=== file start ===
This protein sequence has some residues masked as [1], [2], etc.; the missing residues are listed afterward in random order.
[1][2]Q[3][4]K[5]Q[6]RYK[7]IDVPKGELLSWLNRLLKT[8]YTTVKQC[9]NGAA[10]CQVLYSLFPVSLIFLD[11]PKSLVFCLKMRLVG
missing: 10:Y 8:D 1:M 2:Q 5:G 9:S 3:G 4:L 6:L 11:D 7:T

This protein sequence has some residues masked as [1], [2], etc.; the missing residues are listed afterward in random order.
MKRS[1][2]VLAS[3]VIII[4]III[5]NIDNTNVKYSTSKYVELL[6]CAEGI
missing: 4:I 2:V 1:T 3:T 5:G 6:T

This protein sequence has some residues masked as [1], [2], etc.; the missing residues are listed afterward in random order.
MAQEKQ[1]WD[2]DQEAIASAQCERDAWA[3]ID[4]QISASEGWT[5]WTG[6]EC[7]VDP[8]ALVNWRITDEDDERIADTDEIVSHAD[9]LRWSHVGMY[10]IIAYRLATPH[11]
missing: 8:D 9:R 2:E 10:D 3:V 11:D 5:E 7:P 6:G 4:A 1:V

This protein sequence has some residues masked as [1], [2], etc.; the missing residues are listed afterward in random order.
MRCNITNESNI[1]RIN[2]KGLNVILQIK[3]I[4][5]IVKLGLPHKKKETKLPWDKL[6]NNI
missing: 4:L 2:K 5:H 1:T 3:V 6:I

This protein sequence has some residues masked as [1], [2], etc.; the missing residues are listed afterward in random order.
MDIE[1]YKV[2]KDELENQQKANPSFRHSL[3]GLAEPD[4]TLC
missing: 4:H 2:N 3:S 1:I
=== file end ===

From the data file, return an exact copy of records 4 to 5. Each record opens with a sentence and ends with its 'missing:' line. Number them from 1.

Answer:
This protein sequence has some residues masked as [1], [2], etc.; the missing residues are listed afterward in random order.
MRCNITNESNI[1]RIN[2]KGLNVILQIK[3]I[4][5]IVKLGLPHKKKETKLPWDKL[6]NNI
missing: 4:L 2:K 5:H 1:T 3:V 6:I

This protein sequence has some residues masked as [1], [2], etc.; the missing residues are listed afterward in random order.
MDIE[1]YKV[2]KDELENQQKANPSFRHSL[3]GLAEPD[4]TLC
missing: 4:H 2:N 3:S 1:I